“Slavery Nostalgia Is Real, And It’s Dangerous”: Yearning For The Past Of Segregation And Slavery Is Neither Quaint Nor Harmless
Northerners may be a little shocked that anyone could feel a bit nostalgic for slavery, in the manner of the government-hating Nevada rancher, Cliven Bundy. But in the South, such sentiments are hardly unheard of, even if they are usually muttered in private over a few bourbons rather than spoken at a news conference.
Occasionally, in fact, they are expressed or embraced by public figures. A particularly relevant case started about 14 years ago, when Maurice Bessinger, owner of a chain of South Carolina barbecue restaurants called Maurice’s Piggy Park, began distributing pro-slavery tracts in his stores. One of the tracts, called the “Biblical View of Slavery,” said the practice wasn’t really so bad, because it was permitted in the Bible. It argued that many black slaves in the South “blessed the Lord” for their condition, because it was better than their life in Africa.
When the tract was discovered, Mr. Bessinger was denounced and his restaurants boycotted. Many retail stores pulled his distinctive (to be kind) yellow mustardy barbecue sauce from their shelves.
But one prominent South Carolinian decided to stand up for Mr. Bessinger. Glenn McConnell, then a state senator from Charleston, stocked the sauce in his Confederate “art gallery,” which was loaded with secessionist flags and uniforms, as well as toilet paper bearing the image of Union Gen. William Tecumseh Sherman. When a local power utility banned its trucks from the parking lots of Piggie Park, Mr. McConnell threatened a legislative vendetta against the company.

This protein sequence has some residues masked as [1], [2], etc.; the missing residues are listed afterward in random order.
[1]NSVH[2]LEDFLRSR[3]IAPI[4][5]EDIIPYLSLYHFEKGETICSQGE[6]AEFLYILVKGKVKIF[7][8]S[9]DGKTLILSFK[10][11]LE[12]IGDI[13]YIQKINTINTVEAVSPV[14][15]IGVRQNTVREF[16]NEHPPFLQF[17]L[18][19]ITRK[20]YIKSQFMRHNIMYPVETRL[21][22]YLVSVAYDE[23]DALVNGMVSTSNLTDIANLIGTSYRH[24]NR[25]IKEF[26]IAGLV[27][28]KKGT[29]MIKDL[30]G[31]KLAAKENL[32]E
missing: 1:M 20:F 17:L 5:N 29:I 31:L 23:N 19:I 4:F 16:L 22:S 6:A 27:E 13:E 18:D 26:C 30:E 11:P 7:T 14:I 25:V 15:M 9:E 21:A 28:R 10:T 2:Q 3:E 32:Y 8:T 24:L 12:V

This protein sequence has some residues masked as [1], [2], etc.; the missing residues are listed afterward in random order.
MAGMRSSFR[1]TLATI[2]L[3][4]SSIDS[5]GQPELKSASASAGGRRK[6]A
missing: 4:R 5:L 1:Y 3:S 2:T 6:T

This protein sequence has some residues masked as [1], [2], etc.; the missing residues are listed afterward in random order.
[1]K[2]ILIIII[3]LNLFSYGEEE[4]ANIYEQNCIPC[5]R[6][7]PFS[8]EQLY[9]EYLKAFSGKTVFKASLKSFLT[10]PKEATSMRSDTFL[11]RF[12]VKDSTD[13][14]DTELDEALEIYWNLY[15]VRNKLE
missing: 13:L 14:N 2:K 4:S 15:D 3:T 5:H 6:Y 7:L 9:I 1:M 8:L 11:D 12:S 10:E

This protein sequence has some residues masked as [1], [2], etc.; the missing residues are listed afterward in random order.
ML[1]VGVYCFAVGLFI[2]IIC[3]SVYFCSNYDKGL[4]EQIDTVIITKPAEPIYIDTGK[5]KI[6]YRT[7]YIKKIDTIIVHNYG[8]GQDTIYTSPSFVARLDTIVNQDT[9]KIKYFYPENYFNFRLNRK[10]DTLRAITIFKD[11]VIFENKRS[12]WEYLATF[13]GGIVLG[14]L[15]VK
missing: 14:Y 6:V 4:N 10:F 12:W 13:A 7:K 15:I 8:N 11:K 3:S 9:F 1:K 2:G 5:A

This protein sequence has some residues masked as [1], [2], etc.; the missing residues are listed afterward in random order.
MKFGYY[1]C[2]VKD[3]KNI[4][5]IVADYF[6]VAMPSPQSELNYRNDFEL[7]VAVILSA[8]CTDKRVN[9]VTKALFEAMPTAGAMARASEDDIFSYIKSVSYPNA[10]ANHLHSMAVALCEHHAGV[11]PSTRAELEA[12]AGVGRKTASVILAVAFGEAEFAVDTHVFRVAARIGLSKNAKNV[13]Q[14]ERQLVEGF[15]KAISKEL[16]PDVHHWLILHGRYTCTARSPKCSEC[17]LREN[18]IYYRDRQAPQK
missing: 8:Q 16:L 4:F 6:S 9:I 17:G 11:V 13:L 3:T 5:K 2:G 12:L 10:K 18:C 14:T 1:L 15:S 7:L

Mr. Bessinger died in February. Mr. McConnell is now the lieutenant governor of South Carolina.
In that state, it is not considered a stain to have fought passionately to keep the Confederate flag flying on top of the Capitol dome, or to have appeared on a notorious white-nationalist radio program in 2007. (All of this is meticulously chronicled on the website of the invaluable Southern Poverty Law Center.)